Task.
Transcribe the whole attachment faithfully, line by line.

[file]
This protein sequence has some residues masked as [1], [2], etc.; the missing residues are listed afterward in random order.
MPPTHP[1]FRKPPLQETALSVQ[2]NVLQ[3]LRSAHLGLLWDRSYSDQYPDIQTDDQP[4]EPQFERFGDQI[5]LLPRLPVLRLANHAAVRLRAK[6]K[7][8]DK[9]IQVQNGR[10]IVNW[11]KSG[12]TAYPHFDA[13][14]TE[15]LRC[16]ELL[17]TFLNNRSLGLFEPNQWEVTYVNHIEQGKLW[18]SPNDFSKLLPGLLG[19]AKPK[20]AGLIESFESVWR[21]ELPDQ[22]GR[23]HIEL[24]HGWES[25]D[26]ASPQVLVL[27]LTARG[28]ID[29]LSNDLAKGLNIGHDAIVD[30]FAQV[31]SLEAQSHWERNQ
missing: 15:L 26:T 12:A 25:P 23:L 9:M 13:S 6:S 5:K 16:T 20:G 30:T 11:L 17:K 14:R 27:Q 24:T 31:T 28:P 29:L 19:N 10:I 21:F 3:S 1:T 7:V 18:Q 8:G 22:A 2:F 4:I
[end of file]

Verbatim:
This protein sequence has some residues masked as [1], [2], etc.; the missing residues are listed afterward in random order.
MPPTHP[1]FRKPPLQETALSVQ[2]NVLQ[3]LRSAHLGLLWDRSYSDQYPDIQTDDQP[4]EPQFERFGDQI[5]LLPRLPVLRLANHAAVRLRAK[6]K[7][8]DK[9]IQVQNGR[10]IVNW[11]KSG[12]TAYPHFDA[13][14]TE[15]LRC[16]ELL[17]TFLNNRSLGLFEPNQWEVTYVNHIEQGKLW[18]SPNDFSKLLPGLLG[19]AKPK[20]AGLIESFESVWR[21]ELPDQ[22]GR[23]HIEL[24]HGWES[25]D[26]ASPQVLVL[27]LTARG[28]ID[29]LSNDLAKGLNIGHDAIVD[30]FAQV[31]SLEAQSHWERNQ
missing: 15:L 26:T 12:A 25:P 23:L 9:M 13:S 6:S 5:K 16:T 20:G 30:T 11:L 17:K 14:R 27:Q 24:T 31:T 28:P 29:L 19:N 10:I 21:F 3:S 1:T 7:V 18:Q 8:G 22:A 2:F 4:I